2018 NCAA men’s basketball tournament

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2018 NCAA men’s basketball tournament

Kansas' Udoka Azubuike (35) dunks over Seton Hall's Ismael Sanogo.

Kansas' Udoka Azubuike (35) dunks over Seton Hall's Ismael Sanogo.

TNS

Kansas' Udoka Azubuike (35) dunks over Seton Hall's Ismael Sanogo.

TNS

TNS

Kansas' Udoka Azubuike (35) dunks over Seton Hall's Ismael Sanogo.

JOEL WAUTERS, Sports Writer

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After the first two rounds of this year’s NCAA men’s basketball tournament, a number of brackets have likely been devastated.

The 79th edition of college basketball’s largest tournament has taken us down a crazy path in its first four days alone, more chaotic than anyone could have ever imagined.

The south, considered by many basketball analysts to be the most difficult corner of the bracket, has seen some shocking upsets thus far.  Missouri Valley Conference (MVC) champion Loyola-Chicago upset sixth seeded Miami to make the round of 32, then stunned SEC powerhouse Tennessee on a jumper to advance to their first Sweet Sixteen since 1985.

After trailing behind Cincinnati by 22 points in the second half, seventh seeded Nevada came back to take down the south region’s second seed, 75-73.

Considered to be the greatest upset in tournament history, the sixteenth seeded Retrievers of Maryland, Baltimore County pulverized the tournament’s top overall seed Virginia by 74-54, becoming the first 16th seed to defeat a one seed. Did anyone else see this?

In the west region, ninth seeded Florida State rallied to knock off the top seed in their region, the Xavier Musketeers, who finished the year 29-6 and as Big East Conference regular season champions. Just when everyone thought the Michigan Wolverines were finished, it was freshman guard Jordan Poole who nailed the awkwardly shot three point bucket that propelled the Big 10 tournament champions past Houston by one point.

And while many thought reigning national champions North Carolina would make a deep run, they were stopped in their tracks by the Texas A&M Aggies, who knocked the Tar Heels out of the big dance by 21 points.

The east hasn’t seen too much excitement. Fans of Marshall University rejoiced as their fourteenth seeded Thundering Herd took down fourth seed Wichita State in the first round. Additionally, Texas Tech, considered to be a sleeper team by many, slipped past Florida 69-66 to advance to the round of 16 for the first time since 2005.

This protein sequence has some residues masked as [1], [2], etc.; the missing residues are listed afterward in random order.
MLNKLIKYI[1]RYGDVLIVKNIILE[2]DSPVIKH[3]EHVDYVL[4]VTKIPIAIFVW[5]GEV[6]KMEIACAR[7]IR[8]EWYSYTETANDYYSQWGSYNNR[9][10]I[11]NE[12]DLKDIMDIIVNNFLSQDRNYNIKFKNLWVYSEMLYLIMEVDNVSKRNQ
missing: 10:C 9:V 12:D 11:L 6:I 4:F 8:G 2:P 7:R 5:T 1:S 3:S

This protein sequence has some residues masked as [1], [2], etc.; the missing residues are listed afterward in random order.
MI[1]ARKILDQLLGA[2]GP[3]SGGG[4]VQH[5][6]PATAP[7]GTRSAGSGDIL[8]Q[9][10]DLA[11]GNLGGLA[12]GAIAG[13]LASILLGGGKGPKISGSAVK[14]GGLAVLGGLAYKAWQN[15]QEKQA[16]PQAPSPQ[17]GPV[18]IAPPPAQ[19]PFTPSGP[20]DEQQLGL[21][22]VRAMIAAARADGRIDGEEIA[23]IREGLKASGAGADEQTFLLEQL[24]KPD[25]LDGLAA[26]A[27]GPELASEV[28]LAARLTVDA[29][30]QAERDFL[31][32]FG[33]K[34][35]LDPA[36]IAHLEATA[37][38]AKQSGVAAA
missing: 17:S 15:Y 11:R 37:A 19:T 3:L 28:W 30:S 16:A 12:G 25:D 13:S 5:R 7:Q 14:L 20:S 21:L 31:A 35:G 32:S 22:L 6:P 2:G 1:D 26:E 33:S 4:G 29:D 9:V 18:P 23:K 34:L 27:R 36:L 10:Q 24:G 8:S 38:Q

In the midwest region, two storylines dominated the weekend first, the continued struggles of the Oklahoma Sooners. OU entered the season with high hopes with star freshman guard Trae Young and began with a 12-1 record. Then, once the calendar flipped and 2018 began, the Sooners fell apart, winning only seven of their 18 games in 2018.

Still, they snuck into the field of 68 teams before falling to tenth seeded Rhode Island in the first round. As for Trae Young, he now plans to enter the NBA Draft, where he is projected to be a top 10 pick.

The other big story is the Syracuse Orange. Syracuse made the field having to play in the First Four round of play in games as an 11th seed. After getting past Arizona State in the First Four, few gave them a chance against Texas Christian University. Yet, the Orange snuck by into the next round where, against the Big 10 power of Michigan State, they rallied for another tight victory and another Sweet Sixteen appearance for head coach Jim Boeheim.

52 down, 16 left. Who will survive this weekend’s Sweet Sixteen matchups and subsequent Elite Eight games? Who will go to the Final Four in San Antonio? Based on the perennial powers remaining in the bracket, and the teams that have hot as of late, I foresee Kentucky, Michigan, Purdue, and Duke playing in the Alamodome on March 31.

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